If you've been following the German gold story, or for that matter, the gold story in general, here's the latest theory about where it went and how it got there, courtesy of King World News:
Now this raises all sorts of questions, and I will try to summarize the ones that bother me. The first problematic, as far as I can see, concerns (and please pardon the expression) gold buggery itself. There is a prominent school of economics that holds, of course, that gold and silver are the only real foundations for "sound money." I'm not here to debate one way or another about that, because I do think that proponents of the idea have a point. But, as this article observes - whether or not its allegations actually are true - one can easily steal a country's "monetary soundness" by melting down its gold (and/or silver) and then stamping it with your very own special corporate or country logo. It's a game as old as culling and clipping coins, and banksters have been playing it for centuries. Indeed,in a certain sense, bullion lends itself much more easily to such shenanigans, especially if it is circulating in actual coinage, an unlikely prospect in today's modern world, with transactions increasingly being conducted electronically.
The second problem here is the implication of the article, for it clearly implies that China is behind the latest manifestation of "culling and clipping," only in this case it isn't culling and clipping at all, it's the literal melting down of other nations' gold and then re-stamping it as one's own. The real problem, though, isn't China, it's the Fed, which had the custody of the USA's and Germany's gold. In other words, China would not have been able to melt anything unless someone had first authorized the transfer of the bullion in the first place.
The third problem is the re-hypothecation itself. I have been arguing recently that the real story behind the Snowden affair isn't the fact that the NSA spies on...well, just about everyone. That's old news folks and I suspect we all know it. The idea that the U.K., U.S.A., France, Italy, Germany, Japan, Russia, China, India or any other major power would not use its vast technological resources to spy on the competition and everyone else is just plain naive. But the NSA's capability, if public reports are to be believed, now lie in the zetta-bytes of storage and processing power. An immense capability. It is also a capability that would allow that agency, better than any other entity in the world, to have a very clear idea not only of the actual amount of gold in existence, but also to have a very clear picture of the re-hypothecation, and of who would ultimately hold final claim on any bullion.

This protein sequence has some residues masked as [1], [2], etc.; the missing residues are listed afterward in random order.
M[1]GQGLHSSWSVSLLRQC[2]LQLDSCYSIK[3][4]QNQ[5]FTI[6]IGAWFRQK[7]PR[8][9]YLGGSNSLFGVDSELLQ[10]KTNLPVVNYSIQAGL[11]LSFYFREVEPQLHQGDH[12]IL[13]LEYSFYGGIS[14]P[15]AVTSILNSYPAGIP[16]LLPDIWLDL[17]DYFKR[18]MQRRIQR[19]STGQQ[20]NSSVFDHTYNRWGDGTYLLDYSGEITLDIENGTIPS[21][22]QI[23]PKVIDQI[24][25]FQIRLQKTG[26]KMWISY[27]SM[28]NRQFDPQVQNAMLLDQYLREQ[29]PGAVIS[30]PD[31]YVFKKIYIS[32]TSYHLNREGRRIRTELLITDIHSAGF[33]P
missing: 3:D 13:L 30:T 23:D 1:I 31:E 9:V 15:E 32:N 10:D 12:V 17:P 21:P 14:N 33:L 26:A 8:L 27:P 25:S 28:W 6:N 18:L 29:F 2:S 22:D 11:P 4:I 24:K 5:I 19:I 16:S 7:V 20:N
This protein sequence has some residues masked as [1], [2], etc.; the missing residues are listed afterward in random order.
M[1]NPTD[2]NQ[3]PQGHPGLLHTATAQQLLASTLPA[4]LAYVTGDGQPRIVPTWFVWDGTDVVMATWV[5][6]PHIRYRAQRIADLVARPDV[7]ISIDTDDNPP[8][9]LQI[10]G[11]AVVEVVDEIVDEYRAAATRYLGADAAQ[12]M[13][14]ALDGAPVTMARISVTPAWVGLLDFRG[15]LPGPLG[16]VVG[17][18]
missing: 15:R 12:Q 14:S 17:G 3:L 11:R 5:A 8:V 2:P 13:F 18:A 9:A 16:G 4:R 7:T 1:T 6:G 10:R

I've been advancing the idea over several blogs and some books that the actual amount of gold in existence my be much larger than any publicly revealed or stated figures, perhaps by as much as an order of magnitude. Recently I also pointed out that scientists have figured out a way to "stretch" gold, i.e., make the same amount of gold do double duty by alloying it in unusual fashion with - of all things - proteins, in a kind of "alchemo-mineral-animal" fusion, a form of alchemy. Applied to the gold supply en masse it would obfuscate those figures even more.
Then, of course, there's those stories about "monatomic gold," the gold that has not only been melted but actually consumed in extraordinarily high heat, which, so the story goes, reduces it to a fine white granular powder, one in which the chemical properties of the element remain, but the mass is reduced almost 44%. Additionally, so the story goes, the powder also reduces the mass of things it is in contact with. It's the white powder Philosophers' Stone of the alchemists. It's some of the exotic matter sought by theoreticians. And, if the stories are true, that mass-loss property would perhaps signify the real reasons gold is so valued: it's a gateway to "anti-gravity," even if only in the sense of allowing an exotic state that can be studied for its putative abilities to manipulate or alter mass.
So, the final high octane speculation of the day: perhaps one should look not only to China, but also perhaps off world, for some of that missing gold. And perhaps, too, the stories are the reasons that Russia and China appear to eager to buy vast amounts of the stuff, and why Germany wants its gold back so badly. After all, the article indicates this is a "strategic initiative" for China, but one wonders if just the economic aspects are the entire sum of the matter.
In short, it may have nothing whatsoever to do with "sound money."
But then again, it just might, for if the stories are true, then maybe it functions as a kind of "interplanetary petro-dollar," the basis of commercial exchange in markets we can only imagine.
See you on the flip side.
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